Yahshua's Nazirite Vow
No where in any of the four gospel accounts of the last supper do we read that Yahshua drank from the cup of wine. It clearly records that, "He took a cup and gave thanks, and gave it to them, saying, 'Drink from it, all of you" (Matthew 26:27). But the indication here is, at this point He ceased drinking wine. And not only did He cease, but it is at this supper at the close of His life that we see He instituted His vow and vital work as a Nazirite! Up to now He ate and drank with men. But having fulfilled that fellowship, He prepared to enter into His work of redeeming not only man, but also, very importantly, the garden kingdom.
Matthew, Mark, and Luke record Yahshua's vow to not drink from the fruit of the vine. By doing this, Yahshua placed Himself under the vow of the Nazirite.
In Matthew 26:29 we read the very significant final statement of Christ following the Passover meal, just prior to singing a hymn with His disciples and then departing to the Mount of Olives. What was His paramount statement? It was the vow of the Nazirite! Yahshua said (and we quote Him ,not only here but in each case, in a more literal translation of the Greek in order to get the thrust with which He spoke):
"And I tell you, by no means will I drink from this time on of this fruit of the vine, until I drink it with you new in the kingdom of the Father of Me."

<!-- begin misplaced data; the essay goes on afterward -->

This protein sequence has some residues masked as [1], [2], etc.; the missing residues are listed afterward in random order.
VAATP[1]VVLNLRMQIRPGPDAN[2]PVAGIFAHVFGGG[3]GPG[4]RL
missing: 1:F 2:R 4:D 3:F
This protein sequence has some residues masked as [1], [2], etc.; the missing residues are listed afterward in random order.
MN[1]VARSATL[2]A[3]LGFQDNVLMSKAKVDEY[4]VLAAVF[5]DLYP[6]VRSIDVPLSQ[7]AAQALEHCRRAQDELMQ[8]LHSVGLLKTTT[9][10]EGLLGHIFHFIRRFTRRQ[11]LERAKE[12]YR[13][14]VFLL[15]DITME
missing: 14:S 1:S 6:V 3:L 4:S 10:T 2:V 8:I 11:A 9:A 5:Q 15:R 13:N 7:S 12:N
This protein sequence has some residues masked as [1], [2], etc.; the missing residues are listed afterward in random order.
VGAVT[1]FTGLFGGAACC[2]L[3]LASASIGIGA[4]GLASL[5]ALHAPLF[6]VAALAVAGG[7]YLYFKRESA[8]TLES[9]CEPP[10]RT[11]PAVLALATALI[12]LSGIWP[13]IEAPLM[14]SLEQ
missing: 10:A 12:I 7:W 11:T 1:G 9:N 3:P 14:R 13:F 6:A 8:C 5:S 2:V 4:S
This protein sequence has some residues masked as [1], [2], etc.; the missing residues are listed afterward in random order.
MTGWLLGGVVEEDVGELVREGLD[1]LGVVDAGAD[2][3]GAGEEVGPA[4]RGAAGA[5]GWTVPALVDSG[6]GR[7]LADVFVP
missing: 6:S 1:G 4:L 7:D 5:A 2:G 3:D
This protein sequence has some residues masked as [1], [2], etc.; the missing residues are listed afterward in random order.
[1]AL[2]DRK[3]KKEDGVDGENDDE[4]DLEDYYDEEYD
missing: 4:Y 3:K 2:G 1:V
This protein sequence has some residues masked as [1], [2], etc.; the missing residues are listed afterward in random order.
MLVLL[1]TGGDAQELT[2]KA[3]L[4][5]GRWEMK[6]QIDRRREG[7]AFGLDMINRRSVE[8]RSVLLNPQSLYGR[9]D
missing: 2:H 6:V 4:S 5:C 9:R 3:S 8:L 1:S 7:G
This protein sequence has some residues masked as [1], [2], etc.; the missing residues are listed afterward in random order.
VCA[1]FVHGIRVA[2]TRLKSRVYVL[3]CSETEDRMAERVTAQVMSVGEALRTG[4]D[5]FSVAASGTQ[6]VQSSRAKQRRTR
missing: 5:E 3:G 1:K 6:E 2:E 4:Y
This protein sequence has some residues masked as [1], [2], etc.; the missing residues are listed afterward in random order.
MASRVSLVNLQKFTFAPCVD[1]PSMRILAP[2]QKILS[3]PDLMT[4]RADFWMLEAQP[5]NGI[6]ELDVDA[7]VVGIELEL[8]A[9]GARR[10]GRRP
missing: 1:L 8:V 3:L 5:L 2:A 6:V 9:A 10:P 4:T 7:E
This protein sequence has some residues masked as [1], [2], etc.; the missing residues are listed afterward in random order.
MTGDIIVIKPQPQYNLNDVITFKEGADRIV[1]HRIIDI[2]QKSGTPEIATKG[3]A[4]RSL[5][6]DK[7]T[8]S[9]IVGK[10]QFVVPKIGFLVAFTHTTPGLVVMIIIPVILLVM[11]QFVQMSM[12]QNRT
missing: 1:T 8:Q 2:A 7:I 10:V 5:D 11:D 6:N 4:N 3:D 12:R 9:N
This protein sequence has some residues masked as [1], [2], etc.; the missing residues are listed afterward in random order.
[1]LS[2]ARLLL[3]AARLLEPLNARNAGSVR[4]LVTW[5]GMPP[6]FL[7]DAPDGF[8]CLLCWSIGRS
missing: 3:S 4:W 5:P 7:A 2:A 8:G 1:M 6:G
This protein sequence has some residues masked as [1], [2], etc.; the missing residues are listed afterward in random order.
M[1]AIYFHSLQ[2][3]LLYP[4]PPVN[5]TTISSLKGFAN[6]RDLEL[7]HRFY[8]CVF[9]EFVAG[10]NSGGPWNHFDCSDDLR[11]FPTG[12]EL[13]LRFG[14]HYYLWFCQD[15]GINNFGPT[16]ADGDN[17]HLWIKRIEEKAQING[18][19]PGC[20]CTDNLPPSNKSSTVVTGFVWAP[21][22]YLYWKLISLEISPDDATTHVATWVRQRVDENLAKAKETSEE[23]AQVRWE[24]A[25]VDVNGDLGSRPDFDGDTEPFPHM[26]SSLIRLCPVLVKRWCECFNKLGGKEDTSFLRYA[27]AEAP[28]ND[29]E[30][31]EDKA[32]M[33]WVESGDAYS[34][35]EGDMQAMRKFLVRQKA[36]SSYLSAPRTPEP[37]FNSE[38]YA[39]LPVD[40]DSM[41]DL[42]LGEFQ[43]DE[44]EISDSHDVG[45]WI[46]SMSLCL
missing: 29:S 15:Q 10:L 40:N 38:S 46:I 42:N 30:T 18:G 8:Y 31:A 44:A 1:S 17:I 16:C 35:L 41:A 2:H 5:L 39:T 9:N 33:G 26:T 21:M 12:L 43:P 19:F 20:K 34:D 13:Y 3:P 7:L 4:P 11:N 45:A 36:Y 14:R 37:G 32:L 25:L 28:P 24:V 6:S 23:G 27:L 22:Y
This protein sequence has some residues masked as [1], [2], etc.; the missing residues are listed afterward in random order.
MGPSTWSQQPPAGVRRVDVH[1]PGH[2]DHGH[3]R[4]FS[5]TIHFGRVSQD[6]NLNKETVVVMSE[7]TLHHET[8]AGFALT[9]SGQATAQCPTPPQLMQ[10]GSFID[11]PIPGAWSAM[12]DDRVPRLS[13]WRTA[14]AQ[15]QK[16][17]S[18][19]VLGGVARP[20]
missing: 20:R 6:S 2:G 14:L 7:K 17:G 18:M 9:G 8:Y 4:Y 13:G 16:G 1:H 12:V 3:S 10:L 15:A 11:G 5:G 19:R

Luke records a similar statement from Christ as He made this all-important vow:
"For I tell you, by no means will I drink from now on from the fruit of the vine until the kingdom of God comes" (22:18).
But the most emphatic of all accounts is recorded in the book of Mark. Significantly, all three of these Gospels record His statement. In this book the entire Passover meal is recorded in a brief ten verses, yet very importantly includes this vital vow:
"Truly I tell you - no more by no means will I drink of the fruit of the vine until I drink it new in the kingdom of God" (14:25).
At this pivital point, Yahshua entered into the all-important vow as a Nazirite, even as His cousin John had been under for life. Yahshua was to fulfill all things, and it was vitally important that He fulfill the law concerning the Nazirite. As recorded in Numbers 6, the law provided for a man or woman to establish their vow for a given numbered "days of his separation." The vow was not necessarily lifelong, as it was for Samson, Samuel, or John the Baptist. Yahshua established "the days of His separation" to be specifically from that last supper, when He did not drink with His disciples, until He drank it "new" with them in the kingdom of God.
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